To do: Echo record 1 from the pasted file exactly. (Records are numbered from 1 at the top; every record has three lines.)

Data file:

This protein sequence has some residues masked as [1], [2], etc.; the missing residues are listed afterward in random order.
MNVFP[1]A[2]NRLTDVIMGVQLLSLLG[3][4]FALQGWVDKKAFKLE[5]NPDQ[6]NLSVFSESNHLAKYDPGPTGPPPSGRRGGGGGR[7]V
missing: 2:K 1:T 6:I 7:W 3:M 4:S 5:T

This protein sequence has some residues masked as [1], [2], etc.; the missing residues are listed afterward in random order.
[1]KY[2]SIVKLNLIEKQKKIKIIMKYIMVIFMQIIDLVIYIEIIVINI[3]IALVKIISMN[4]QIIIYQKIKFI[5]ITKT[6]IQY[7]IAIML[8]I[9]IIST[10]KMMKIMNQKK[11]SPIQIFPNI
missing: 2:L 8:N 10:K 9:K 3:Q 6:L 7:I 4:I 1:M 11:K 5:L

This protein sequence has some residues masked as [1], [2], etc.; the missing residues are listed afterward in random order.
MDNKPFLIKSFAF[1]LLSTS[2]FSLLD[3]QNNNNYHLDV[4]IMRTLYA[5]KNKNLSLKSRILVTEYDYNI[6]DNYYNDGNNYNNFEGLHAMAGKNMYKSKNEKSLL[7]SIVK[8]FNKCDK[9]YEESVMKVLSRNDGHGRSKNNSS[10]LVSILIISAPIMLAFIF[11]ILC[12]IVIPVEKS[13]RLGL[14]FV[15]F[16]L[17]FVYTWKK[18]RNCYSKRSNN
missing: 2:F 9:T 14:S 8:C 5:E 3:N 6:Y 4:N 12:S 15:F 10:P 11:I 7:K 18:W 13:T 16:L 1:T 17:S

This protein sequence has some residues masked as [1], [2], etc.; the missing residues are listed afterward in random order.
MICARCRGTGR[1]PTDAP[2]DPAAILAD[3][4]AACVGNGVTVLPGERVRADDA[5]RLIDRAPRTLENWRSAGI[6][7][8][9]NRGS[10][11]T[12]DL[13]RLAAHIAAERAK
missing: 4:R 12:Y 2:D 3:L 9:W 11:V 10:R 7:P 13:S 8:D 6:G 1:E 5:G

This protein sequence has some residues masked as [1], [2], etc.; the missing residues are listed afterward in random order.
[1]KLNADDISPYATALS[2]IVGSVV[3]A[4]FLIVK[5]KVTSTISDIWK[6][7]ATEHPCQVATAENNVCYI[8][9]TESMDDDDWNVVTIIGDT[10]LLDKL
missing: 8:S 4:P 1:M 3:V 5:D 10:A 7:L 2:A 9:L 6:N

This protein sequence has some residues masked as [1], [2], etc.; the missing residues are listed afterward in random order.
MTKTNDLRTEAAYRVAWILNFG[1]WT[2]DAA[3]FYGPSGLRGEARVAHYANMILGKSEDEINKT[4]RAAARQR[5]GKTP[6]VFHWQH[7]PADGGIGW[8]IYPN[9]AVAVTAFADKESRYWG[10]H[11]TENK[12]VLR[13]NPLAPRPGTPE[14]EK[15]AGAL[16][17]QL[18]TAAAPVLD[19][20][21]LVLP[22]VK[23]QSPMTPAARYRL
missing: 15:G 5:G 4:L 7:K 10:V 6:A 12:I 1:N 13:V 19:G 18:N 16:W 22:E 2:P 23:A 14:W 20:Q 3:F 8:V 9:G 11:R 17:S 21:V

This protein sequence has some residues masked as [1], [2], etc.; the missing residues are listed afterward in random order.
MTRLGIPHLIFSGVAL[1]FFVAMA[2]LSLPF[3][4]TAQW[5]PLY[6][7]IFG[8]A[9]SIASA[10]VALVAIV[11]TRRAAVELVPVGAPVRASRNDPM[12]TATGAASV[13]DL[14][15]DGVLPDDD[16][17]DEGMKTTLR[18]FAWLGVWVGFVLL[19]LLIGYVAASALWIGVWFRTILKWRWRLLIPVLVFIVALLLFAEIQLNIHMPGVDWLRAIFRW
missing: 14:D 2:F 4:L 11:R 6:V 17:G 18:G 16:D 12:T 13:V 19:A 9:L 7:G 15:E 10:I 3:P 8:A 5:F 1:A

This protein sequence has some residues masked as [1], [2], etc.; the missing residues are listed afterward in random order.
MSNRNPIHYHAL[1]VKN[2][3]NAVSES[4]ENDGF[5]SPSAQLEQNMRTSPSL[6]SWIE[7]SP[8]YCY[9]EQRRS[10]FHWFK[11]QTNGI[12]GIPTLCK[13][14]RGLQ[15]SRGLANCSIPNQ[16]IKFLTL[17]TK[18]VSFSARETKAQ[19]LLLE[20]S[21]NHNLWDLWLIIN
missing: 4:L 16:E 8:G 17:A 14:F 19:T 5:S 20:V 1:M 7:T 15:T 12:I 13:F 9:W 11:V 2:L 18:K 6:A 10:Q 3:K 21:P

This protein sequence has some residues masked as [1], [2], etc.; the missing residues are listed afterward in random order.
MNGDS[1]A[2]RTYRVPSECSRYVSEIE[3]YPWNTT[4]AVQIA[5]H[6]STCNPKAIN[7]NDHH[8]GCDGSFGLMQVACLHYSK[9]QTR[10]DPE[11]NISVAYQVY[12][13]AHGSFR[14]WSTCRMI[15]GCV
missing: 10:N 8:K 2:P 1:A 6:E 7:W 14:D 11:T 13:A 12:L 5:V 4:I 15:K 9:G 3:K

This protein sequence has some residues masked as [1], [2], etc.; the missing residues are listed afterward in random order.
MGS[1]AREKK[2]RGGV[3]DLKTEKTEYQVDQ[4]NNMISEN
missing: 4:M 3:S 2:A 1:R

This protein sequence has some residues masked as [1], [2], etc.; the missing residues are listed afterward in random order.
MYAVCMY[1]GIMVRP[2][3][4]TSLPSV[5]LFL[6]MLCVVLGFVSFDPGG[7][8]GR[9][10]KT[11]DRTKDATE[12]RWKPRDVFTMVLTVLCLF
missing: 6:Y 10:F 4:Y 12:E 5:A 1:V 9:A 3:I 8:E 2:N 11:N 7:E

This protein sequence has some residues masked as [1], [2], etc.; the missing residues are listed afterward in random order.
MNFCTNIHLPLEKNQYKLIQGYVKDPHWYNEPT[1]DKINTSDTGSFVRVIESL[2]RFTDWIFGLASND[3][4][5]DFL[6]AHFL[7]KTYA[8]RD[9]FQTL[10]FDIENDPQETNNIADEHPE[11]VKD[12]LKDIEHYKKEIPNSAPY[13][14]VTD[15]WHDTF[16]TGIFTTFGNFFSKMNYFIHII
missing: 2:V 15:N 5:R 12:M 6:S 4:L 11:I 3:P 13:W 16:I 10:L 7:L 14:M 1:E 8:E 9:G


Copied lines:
This protein sequence has some residues masked as [1], [2], etc.; the missing residues are listed afterward in random order.
MNVFP[1]A[2]NRLTDVIMGVQLLSLLG[3][4]FALQGWVDKKAFKLE[5]NPDQ[6]NLSVFSESNHLAKYDPGPTGPPPSGRRGGGGGR[7]V
missing: 2:K 1:T 6:I 7:W 3:M 4:S 5:T